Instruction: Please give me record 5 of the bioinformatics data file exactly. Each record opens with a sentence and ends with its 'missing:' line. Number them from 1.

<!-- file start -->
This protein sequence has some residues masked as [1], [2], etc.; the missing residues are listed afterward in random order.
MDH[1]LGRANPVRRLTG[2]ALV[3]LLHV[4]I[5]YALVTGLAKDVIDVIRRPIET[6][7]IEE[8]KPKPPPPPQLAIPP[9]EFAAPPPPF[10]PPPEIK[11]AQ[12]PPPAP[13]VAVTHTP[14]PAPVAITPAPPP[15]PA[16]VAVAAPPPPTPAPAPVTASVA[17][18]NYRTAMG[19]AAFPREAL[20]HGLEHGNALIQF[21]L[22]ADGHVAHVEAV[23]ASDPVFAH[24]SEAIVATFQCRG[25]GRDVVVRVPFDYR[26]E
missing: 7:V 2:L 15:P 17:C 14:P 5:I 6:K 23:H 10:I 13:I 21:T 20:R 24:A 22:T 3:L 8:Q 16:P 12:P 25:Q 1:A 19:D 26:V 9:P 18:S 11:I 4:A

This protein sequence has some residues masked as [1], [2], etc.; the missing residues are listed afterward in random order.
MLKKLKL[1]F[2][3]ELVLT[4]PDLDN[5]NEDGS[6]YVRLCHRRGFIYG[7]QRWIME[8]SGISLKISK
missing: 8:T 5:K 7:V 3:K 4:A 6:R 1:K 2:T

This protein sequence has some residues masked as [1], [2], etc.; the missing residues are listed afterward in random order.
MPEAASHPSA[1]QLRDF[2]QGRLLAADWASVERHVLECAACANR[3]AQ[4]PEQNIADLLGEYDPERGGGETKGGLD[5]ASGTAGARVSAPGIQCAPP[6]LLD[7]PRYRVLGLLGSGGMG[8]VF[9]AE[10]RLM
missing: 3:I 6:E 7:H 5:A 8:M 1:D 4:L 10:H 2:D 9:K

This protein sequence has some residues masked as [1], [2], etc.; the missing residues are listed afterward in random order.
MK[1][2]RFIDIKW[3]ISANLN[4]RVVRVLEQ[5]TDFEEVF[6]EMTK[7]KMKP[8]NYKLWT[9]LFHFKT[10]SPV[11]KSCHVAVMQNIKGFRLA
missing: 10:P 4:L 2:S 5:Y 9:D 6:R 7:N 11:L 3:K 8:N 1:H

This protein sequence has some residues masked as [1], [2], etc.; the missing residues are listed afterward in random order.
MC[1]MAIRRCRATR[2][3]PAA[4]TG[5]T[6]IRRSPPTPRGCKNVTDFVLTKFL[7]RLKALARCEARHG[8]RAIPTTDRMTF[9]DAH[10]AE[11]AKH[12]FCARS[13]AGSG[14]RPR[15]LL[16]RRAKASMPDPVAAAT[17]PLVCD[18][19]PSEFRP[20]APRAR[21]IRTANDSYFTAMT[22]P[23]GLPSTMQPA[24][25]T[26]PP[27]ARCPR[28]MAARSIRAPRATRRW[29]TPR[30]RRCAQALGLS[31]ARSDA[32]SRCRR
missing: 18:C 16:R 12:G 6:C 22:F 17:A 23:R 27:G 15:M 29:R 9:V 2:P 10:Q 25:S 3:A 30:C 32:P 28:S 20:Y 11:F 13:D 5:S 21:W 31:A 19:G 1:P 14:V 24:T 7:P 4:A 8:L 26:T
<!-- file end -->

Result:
This protein sequence has some residues masked as [1], [2], etc.; the missing residues are listed afterward in random order.
MC[1]MAIRRCRATR[2][3]PAA[4]TG[5]T[6]IRRSPPTPRGCKNVTDFVLTKFL[7]RLKALARCEARHG[8]RAIPTTDRMTF[9]DAH[10]AE[11]AKH[12]FCARS[13]AGSG[14]RPR[15]LL[16]RRAKASMPDPVAAAT[17]PLVCD[18][19]PSEFRP[20]APRAR[21]IRTANDSYFTAMT[22]P[23]GLPSTMQPA[24][25]T[26]PP[27]ARCPR[28]MAARSIRAPRATRRW[29]TPR[30]RRCAQALGLS[31]ARSDA[32]SRCRR
missing: 18:C 16:R 12:G 6:C 22:F 17:A 23:R 27:G 15:M 29:R 9:V 2:P 10:Q 25:S 3:A 30:C 32:P 28:S 20:Y 11:F 13:D 5:S 21:W 31:A 19:G 1:P 14:V 24:T 7:P 4:A 8:L 26:T